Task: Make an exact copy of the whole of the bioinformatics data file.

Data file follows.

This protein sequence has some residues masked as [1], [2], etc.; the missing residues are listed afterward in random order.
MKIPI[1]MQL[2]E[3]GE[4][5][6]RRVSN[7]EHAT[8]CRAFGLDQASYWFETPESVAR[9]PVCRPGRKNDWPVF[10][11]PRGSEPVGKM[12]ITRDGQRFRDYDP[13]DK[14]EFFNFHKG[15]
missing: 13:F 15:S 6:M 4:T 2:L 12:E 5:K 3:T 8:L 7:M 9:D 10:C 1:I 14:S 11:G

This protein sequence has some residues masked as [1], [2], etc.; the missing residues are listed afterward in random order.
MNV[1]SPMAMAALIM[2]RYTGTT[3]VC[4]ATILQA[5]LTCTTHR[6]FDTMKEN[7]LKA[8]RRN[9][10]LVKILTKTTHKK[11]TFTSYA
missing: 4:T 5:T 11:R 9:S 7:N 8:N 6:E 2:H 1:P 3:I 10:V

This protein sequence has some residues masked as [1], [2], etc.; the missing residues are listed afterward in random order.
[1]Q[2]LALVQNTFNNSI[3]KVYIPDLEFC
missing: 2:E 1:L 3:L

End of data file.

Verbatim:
This protein sequence has some residues masked as [1], [2], etc.; the missing residues are listed afterward in random order.
MKIPI[1]MQL[2]E[3]GE[4][5][6]RRVSN[7]EHAT[8]CRAFGLDQASYWFETPESVAR[9]PVCRPGRKNDWPVF[10][11]PRGSEPVGKM[12]ITRDGQRFRDYDP[13]DK[14]EFFNFHKG[15]
missing: 13:F 15:S 6:M 4:T 2:L 12:E 5:K 3:T 8:L 7:M 9:D 10:C 1:I 14:S 11:G

This protein sequence has some residues masked as [1], [2], etc.; the missing residues are listed afterward in random order.
MNV[1]SPMAMAALIM[2]RYTGTT[3]VC[4]ATILQA[5]LTCTTHR[6]FDTMKEN[7]LKA[8]RRN[9][10]LVKILTKTTHKK[11]TFTSYA
missing: 4:T 5:T 11:R 9:S 7:N 8:N 6:E 2:H 1:P 3:I 10:V

This protein sequence has some residues masked as [1], [2], etc.; the missing residues are listed afterward in random order.
[1]Q[2]LALVQNTFNNSI[3]KVYIPDLEFC
missing: 2:E 1:L 3:L